I personally welcome the research, as there is always an argument that movies and television are some way in conflict with reading which I stringently disagree with. You see as any of you who have read my blog before will know I’m dyslexic.
My dyslexia was horrendous as a child, and reading was a hard heart breaking and potentially volatile endeavour, and reading despite me LOVING it (and hating it in equal measure) took a great deal of commitment and investment. I read slowly, one word at a time, and usually ended up in an emotional mess because I couldn't read the words, and couldn't look them up in a dictionary either (dictionaries are quite frankly hell for dyslexics!). So reading was a gamble, when I was sacrificing so much time, and investing so much, I was reluctant to read a book if I was unsure that it would pay off. The pay-off, that the story was good enough to make the endurance worthwhile.
Movies, however I watched lots of (still do), and if I really liked a movie then I’d read the book, and even if they were way beyond my reading capabilities, as I knew that there'd be a pay-off. I knew I’d like the story, so the risk factor was removed.
Here’s a few…
When The Whales Came, was an amazing English production starring Dame Helen Mirren, released in 1989, adapted from Michael Morpurgo’s novel. Again, I fell hook line and sinker for the film, and watched it until the VHS tape started getting lines and going all crinkly, and then I watched it more. This inspired me so much I actually spent my heard earned pocket money (a blog for another time) on a copy of the book with the movie tie-in cover; I read this book many times as a consequence of watching the film.
The NeverEnding Story I saw the film which was made in 1984 probably two years later when I was eight, (and was still reading the equivalent of Biff and Chip starter readers) I LOVED the film, and watch it again, again, and again. When I found a copy of Michael Ende’s, original book a few years later (1990 ish), I read it despite the fact that half the print is in green and other in red, and it’s the size of a brick, and that it’s adapted from German so it is a tad trickier to read than something that has not been translated, I struggled through and LOVED it even more than the movie.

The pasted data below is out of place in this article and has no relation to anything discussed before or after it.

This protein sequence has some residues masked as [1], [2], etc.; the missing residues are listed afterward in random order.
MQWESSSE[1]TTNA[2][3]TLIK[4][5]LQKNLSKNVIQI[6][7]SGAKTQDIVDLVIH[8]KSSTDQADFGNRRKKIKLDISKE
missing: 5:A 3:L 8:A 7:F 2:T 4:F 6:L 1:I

My first ever adult book, was as a result of watching the epic ground breaking CGI masterpiece movie adaptation. Cast your mind back twenty years ago, guest it yet? Back before the invention of contemporary YA novels, all my friends were reading Virginia Andrews's Flowers in the Attic or Stephen King, or The Interview with a Vampire series, and I had nothing the right reading age or anything that inspired me enough to consider tackling adult novels. Then at aged fourteen, I went to the tiny cinema and watched Jurassic Park. The effects, the story, everything about it blew me away, so I brought the book and struggled through it, loving every hurdle, and the pay-off was major. This was the book where I realised just HOW MUCH BETTER, book were than there adaptations. I then went through a brief phases of reading every Michael Crichton novel I could.
The same thing happened with my children most notably with Percy Jackson, which has not only inspired my daughter to read the Rick Riordan’s novels, but also anything and everything that feature Greek mythology, thereby stretching her reading capabilities and improving them. I sometime help out at a fantastic Indy Book shop Mostly Book’s Abingdon, and whenever a movie adaptation is realised there is always a notable increasing in people coming in to buy the books.
So this little blog is essentially just to say that movies and books aren't in direct competition, but in a misunderstood partnership, helping one another to boost kids reading abilities and love of story, or at least that’s my take on it!
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